Jay Yan

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since Feb 04, 2004
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Recent posts by Jay Yan

1. This piece of code is too trivial. It does not have to appear in your sequential diagram.
2. The creation part shall be in an AFactory class. And you can just show A and AFactory in your diagram, as no matter what kind of A it is, you use it in the same way anyway.
3. If you really want to show the branch logic, use UML2's "alt" frame.
Although only SCEA 5 is available now, many people are still on the track of the old SCEA, as they entered there last year. The upgrade is about to upgrade from the old SCEA to SCEA 5.

SCEA 5, the only currently available track for SCEA, is not the upgrade, but the whole set.

JPA persistence is not much covered in the exam. Design patterns are heavily tested in SCEA test, especially in part I.
I used MS Visio 2003, with a Stencil and Template for UML 2.0 http://softwarestencils.com/uml/index.html. UML 2.0 is still not supported in Visio 2005, but that Stencil and Template can do that job beautifully.

If you have Visio already, that's definitely an option. If you don't, I won't suggest you to purchase Visio just for this.

Originally posted by Jay Yan:

I emailed Sun Certification Support [certification@educationservicesgroup.com], ....

I emailed who2contact@sun.com, and got reply from that email address.
Thanks for replies.

I emailed Sun Certification Support [certification@educationservicesgroup.com], and got this reply:

"We apologize for the error. The results are entered manually and obviously there was a typographical error. We have corrected your score."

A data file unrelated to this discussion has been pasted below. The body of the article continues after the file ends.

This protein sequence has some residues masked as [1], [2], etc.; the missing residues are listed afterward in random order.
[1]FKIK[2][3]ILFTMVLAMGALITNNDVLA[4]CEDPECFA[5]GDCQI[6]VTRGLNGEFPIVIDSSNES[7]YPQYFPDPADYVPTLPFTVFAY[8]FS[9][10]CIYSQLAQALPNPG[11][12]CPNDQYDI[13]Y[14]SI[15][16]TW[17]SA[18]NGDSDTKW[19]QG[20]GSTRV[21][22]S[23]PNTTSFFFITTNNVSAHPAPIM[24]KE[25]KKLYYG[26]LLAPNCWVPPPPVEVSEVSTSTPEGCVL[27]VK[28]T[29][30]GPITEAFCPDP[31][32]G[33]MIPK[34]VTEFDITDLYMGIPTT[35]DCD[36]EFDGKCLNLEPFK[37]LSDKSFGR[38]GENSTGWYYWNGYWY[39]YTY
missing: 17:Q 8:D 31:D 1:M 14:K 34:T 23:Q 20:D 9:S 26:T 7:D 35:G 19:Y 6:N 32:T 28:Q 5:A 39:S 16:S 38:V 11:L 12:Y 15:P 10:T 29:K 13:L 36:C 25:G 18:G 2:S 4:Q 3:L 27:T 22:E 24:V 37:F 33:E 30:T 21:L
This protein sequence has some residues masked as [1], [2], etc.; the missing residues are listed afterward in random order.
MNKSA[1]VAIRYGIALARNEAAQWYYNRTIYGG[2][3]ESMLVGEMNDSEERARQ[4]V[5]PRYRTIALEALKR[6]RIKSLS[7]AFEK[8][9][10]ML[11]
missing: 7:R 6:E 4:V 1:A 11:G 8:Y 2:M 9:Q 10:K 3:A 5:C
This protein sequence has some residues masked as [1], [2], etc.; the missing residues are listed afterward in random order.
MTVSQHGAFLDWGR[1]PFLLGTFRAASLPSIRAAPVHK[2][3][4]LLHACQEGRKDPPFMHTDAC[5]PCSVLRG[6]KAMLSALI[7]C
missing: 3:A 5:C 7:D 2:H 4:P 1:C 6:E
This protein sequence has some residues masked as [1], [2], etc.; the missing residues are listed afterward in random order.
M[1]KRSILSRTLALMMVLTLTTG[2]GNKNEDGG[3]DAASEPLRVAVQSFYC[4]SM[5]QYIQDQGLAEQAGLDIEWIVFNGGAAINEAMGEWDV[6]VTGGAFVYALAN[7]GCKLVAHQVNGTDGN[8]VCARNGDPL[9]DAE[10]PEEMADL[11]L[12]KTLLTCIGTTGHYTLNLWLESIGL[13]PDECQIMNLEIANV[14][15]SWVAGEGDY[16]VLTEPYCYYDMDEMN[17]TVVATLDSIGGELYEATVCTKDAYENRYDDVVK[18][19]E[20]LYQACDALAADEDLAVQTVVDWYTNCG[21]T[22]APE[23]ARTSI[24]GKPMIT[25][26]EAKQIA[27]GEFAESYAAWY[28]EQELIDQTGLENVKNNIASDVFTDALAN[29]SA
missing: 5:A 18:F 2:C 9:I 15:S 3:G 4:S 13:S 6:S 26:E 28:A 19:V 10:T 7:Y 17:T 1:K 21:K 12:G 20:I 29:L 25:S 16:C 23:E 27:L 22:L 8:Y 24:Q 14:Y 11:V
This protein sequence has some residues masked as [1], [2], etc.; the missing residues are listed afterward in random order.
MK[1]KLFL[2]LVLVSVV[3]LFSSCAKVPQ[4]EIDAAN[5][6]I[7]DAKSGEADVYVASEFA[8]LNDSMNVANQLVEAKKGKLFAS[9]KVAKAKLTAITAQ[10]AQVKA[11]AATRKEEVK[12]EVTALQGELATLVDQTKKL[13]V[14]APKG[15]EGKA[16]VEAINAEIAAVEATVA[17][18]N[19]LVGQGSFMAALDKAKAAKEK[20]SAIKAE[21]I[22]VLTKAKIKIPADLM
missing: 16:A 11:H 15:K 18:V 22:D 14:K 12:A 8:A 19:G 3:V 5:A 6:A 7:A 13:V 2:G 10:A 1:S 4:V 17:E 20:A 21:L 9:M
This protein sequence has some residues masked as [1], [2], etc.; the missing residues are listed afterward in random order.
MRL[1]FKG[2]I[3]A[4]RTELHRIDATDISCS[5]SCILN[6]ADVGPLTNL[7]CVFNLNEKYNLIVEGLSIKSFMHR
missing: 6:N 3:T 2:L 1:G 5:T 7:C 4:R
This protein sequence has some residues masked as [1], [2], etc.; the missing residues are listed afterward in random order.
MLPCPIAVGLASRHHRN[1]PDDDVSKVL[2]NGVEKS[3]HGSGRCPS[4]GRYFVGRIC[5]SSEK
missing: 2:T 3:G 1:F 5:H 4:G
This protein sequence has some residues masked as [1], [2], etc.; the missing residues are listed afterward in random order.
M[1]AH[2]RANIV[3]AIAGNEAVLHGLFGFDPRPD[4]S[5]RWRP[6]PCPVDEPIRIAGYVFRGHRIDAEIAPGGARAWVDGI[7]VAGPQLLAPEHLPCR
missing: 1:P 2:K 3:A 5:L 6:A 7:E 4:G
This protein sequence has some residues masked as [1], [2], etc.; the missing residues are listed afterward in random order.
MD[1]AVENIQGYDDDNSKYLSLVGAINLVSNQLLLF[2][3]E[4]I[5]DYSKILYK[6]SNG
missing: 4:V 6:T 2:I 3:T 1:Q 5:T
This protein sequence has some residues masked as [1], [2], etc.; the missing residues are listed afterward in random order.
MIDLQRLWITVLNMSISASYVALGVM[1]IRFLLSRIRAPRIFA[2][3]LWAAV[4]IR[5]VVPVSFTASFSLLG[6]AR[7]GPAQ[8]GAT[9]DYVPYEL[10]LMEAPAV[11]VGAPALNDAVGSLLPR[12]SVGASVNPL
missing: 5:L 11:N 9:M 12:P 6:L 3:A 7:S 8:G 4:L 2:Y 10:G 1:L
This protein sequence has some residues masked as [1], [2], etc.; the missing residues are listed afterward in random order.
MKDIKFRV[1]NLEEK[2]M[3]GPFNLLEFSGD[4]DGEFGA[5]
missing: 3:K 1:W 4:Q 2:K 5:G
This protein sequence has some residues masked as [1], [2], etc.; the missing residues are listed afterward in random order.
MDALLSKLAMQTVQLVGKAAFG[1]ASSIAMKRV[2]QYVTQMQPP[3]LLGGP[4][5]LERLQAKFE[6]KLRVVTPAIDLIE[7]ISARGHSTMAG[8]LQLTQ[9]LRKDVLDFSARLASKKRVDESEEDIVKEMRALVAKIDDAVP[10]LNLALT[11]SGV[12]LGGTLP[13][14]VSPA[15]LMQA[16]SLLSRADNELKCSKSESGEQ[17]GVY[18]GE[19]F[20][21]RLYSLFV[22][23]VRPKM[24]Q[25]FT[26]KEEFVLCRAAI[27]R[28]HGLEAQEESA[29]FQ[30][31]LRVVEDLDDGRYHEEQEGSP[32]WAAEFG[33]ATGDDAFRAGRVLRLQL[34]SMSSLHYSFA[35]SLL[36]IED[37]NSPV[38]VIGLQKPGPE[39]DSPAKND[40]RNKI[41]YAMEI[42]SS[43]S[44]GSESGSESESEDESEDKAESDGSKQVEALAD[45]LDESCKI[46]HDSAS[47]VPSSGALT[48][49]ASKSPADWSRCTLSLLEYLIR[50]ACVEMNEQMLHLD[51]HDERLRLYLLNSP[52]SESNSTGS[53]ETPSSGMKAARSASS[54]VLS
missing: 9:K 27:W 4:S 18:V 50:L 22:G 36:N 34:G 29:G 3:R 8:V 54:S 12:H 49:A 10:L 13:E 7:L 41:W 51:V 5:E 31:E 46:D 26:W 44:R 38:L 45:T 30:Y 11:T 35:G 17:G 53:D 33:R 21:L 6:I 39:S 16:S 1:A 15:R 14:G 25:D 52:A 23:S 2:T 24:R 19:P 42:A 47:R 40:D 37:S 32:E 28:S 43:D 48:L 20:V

Entered manually? I guess they need a system to get the score summed up automatically. I can design the system for them.
I submitted part II and took part III early Feb.

I was told to go to certmanager.net/sun to check the result, but it's always "Pending". I happened to visit https://www.certmanager.net/sun_assignment/ today, and found my grade has been there since 3 days ago. Hmm...

Anyway, according to that site, my scores are:
Class Diagram (44 maximum) .......................... 39
Component Diagram (44 maximum) ...................... 40 Sequence/Colloboration Diagrams (12 maximum) ........ 10
So, the total should be 89. But on the same page, it says: Score: 82.

Anybody experienced this before? Is that because of part III? No matter how, PASS is what matters.

The only book I used during preparation of Part II and III was: Sun Certified Enterprise Architecture for J2EE Technology Study Guide (Sun Microsystems Press)

I used MS Visio, with a Stencil and Template for UML 2.0 http://softwarestencils.com/uml/index.html (I paypal the developer a little money to appreciate that.) I could not draw a good loop or branch just using Visio itself.

To prepare part III, basically I answered the following questions by myself before the exam: "How does your system handle xxxx", while xxxx are those "--bility" concerns as the SCEA book listed, and key features like session/transaction/security/state/.... I found most how-to ideas on web.

For part 3, how many sentences or paragraphs did you use to answer each question, averagely speaking? And I guess you did not use the whole 90 minutes, right? I just want to find out how much details I will need to provide.

In part 3, how long did you answer each question? (like how many sentences or paragraphs, generally speaking.)
To answer questions like "How will your system scale?" (Just an example I imagined. I've not taken the exam yet.), I can write a couple of sentences to point out some aspects, or I can write a three page document explaining everything in details, which probably will annoy the grader.

So, a question to you who have passed it, how long should I answer each question? For example, is the length of the current question good enough?

Originally posted by Prabhu Venkatachalam:

After done with the exam, how do feel about Design Pattern Questions. Do think really worth in reading GOF for SCEA or Head First Design Pattern it self OK?

Thanks in advance.

I passed SCEA p1 a month ago, 91%. HF Design Pattern is good enough. But if you still have questions about some patterns, or you think some patterns were described too brief (like those two-page-patterns at the end), GoF is a good reference book.